However, according to ABI Research analyst, Xavier Ortiz, "Two disadvantages inhibit WirelessHD's adoption and negate its first-to-market advantage. First, the transmitters and receivers are expensive, in the $600-1000 range. They are also power-hungry."

WiGig products, according to ABI Research, "are still on the drawing-board, but the standard aims to be part of the existing Wi-Fi ecosystem through Wi-Fi access points that include WiGig chipsets. Such an arrangement would open up the colossal existing Wi-Fi market to WiGig vendors."

Ortiz says: "If the Wi-Fi Alliance chooses to join WiGig for a 60GHz solution. WiGig will likely be successful.

Kelly was dismissive of WirelessHD, despite its lead, saying it was basically "a one company [Sibeam] technology." He predicted that WiGig would likely evolve into the 802.11ad standard.


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"Our expectation is that WiGig will be presented as one option for 802.11ad and the WiFi Alliance will have its process through which it will ultimate certify 60Ghhz product with the WiFi brand.

"The IEEE working group has just started to hear proposals and so we expect it to be 2-3 years to a draft standard'¦Our expectation is that the years for 60GHz commercialisation will be 2012 to 2015 and beyond. That is when you will have interoperability between multiple vendors chipsets." According to the IEEE's web site, 802.11ad is scheduled for finalisation in December 2012.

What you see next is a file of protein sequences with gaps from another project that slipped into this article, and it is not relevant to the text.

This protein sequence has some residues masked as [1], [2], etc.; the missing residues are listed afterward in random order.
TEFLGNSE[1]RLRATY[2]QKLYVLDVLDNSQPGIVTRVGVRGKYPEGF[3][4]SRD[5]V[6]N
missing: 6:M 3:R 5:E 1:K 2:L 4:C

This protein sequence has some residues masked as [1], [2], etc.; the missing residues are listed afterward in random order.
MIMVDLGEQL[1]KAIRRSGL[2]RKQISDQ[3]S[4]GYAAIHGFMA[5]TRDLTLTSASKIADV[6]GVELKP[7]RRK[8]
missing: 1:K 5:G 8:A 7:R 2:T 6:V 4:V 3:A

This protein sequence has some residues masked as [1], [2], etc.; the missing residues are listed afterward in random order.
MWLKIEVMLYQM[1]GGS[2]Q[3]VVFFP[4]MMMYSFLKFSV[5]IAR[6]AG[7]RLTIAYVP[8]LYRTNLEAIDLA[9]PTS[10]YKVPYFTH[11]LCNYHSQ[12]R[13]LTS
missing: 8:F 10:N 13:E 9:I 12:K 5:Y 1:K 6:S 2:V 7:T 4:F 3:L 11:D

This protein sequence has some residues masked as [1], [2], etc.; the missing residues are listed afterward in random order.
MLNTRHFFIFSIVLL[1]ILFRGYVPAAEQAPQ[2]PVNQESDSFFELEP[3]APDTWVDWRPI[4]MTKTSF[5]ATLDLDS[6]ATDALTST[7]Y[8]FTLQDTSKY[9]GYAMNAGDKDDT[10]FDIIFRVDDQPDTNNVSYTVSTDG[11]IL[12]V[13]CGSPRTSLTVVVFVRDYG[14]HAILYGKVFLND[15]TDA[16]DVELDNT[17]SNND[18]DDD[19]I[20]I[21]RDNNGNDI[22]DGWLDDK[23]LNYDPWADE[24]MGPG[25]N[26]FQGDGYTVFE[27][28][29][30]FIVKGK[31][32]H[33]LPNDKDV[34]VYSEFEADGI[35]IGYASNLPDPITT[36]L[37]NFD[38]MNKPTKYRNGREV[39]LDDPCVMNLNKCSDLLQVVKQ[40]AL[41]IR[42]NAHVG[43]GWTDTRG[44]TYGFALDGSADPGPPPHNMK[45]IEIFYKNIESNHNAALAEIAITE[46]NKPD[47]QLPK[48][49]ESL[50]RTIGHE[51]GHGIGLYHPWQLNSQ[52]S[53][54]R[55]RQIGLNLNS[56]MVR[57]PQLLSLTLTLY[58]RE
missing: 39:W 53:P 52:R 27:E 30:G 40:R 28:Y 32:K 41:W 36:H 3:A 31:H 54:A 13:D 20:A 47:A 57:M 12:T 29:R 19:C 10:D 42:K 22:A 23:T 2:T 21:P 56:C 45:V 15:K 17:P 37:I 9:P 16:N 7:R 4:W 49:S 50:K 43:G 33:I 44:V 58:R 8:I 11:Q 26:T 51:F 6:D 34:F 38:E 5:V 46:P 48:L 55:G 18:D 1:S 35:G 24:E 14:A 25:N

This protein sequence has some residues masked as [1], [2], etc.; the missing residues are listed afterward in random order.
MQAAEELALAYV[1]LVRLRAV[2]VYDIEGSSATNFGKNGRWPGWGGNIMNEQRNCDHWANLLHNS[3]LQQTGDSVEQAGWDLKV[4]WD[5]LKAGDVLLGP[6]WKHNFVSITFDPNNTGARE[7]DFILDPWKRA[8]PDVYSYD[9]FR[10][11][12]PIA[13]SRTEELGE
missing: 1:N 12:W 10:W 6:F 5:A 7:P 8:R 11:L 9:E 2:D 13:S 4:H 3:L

Kelly declined to say how NICTA was positioning its 60GHz technology in this scenario, but did give an indication of NICTA's approach.

"What Sibeam [WirelessHD] has done is focus on HDMI cable replacement. They have to completely replicate the experience of that cable. We have a different vision. Our vision is that wireless standards have been successful when they enable you to do something that you have to do over and over again. Replacing a cable that you only have to install once with wireless does not make a lot of sense,

"But when you want to send a video from your mobile to you TV every night or every weekend, that is a great place for wireless to improve the consumer experience.

He added: "We believe there are different ways of looking at this market. I have yet to see anyone out there who has hit on the right way to deliver 60Gig and that is our opportunity."